Your Health in Ramadan
Salaamu alaikum. Below is an old message I share before Ramadan. Hope you find something useful in it.
I should have had a section on salty foods. Don’t eat too much salty food or you will be so thirsty the next day!
I want to mention - before it’s too late - to watch what you are eating and drinking now. Don’t wait until Ramadan starts or even the day before. If you are a new(er) Muslim, you may not realize yet that a lot of what we do can help us feel better. I can share some of my own experiences with you, but only you know what you need to do. Some of my advice is because I have had a low blood sugar problem that is developing into a reactive glycemia - a precursor to diabetes. I do not have diabetes and the advice I got about it being a threat may or may not be true. But your blood sugar is critical - all the time - especially when fasting. So, if this helps me, you will be even better off doing some of it if you do NOT have a blood sugar problem. (insha Allah)
One of the most beautiful aspects to Ramadan is that it is a barometer for our health. It’s a barometer for all aspects of our being: our spiritual state, emotional state, our mental and physical health. So, even if what I suggest doesn’t seem relevant to you, something else will be and I invite you to think about it. It takes being quiet, in touch, and being honest with yourself.
I don’t drink coffee a day or two before Ramadan starts and not during the month. If I do, I will not feel good the next day. So these last few days, I’ve been tapering off the coffee and, for the last couple of days, I’ve had NO coffee at all. It’s better to do
this soon enough that you can take something for a headache if you need to and eat energy foods to help offset the sluggishness. For me, it’s eating regularly but snacking frequently on carrots, yogurt, apples, etc.
If you do it before the fasting starts, your body is completely different. And if you wait for all this,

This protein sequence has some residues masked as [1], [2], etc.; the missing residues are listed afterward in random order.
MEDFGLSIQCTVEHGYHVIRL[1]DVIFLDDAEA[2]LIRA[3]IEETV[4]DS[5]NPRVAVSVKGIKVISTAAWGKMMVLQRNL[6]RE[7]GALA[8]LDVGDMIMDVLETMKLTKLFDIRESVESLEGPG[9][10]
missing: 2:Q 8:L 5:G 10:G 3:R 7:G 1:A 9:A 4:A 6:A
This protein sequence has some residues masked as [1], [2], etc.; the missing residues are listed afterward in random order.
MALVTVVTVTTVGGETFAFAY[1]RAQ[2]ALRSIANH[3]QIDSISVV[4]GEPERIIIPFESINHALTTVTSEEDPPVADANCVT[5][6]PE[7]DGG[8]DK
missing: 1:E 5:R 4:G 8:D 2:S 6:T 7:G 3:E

fasting is unnecessarily miserable. Do it now while you can eat your energy foods.
I don’t really approve
of multivitamins (they are not balanced), but I periodically take one that is heavy on minerals. I also take some herbal things. For the last few days, I’ve been taking the vitamins and (for me) a calcium and magnesium supplement. Again, since we are “bad” about
our diets, it’s a way to at least get more vitamins and minerals than usual.
I have more questions than advice on this one. Of course, consult your physician. A sister just told me that Guava (?) leaf tea at night helps a person to fast. IF YOU HAVE BEEN DIAGNOSED with Diabetes, PLEASE be sure of what you try. I have no doubt that
Allah “has made a cure for everything, except death” but we may try the wrong thing because we didn’t know something. I think that sister is included in this message. Perhaps she can elaborate and correct me if I have the wrong name of the tea.
I don’t eat sugar during Ramadan. In fact, I finished my last ice cream a couple of days ago. I mean junk food (white) sugar - usually many types in one product. OF COURSE, I DO NOT eliminate fruit. That’s a different sugar - good sugar. DATES and BANANAS are the best
little foods you can eat. Don’t eat a date at the end of suhoor or it will make you thirsty
(actually I don’t know if that’s only for us blood sugar worriers or everyone - but for me, it’s out).
Drink lots and lots of water BOTH at night time and at suhoor. I’ve forgotten the science of it - maybe someone else will remember. When we drink it at night, it balances (?something?) the next day. And drinking it the morning just seems right to me because I have to drink a lot of water.
Think about your quality of
sleep - not how long you sleep; the quality of it. I’ve only recently begun to really work at this so I’m no expert. I am sure that it is a problem. It may be something for you to think about.
Don’t laugh - I am trying not to be on “overload”. Seriously, I’ve read about how multitasking makes our brains begin to shut down. This IS a health issue. We lose our real focus and concentration. I’m new at this one, too, but at least let’s try to focus on the moment and really “be” where we are - if you know what I mean. We are in the middle of a task or a conversation and our mind may be jumping around to other things, etc. Our Sunnah helps us with this - this is a superficial
explanation but dhikr, focus on the salaat, even focusing on a person because of
good manners help our brain and body to be calm and focused (again, don’t laugh - I’m terrible at this).
Well, that’s a few things that come to mind. Make dua’ for me and for all Muslims that this
Ramadan will be pure in intention, a blessing in many ways: insight, love for each other, helping those we can - just all ways. Insha Allah.
Jazakum Allah kayrun - and
and early Ramadan Kareem!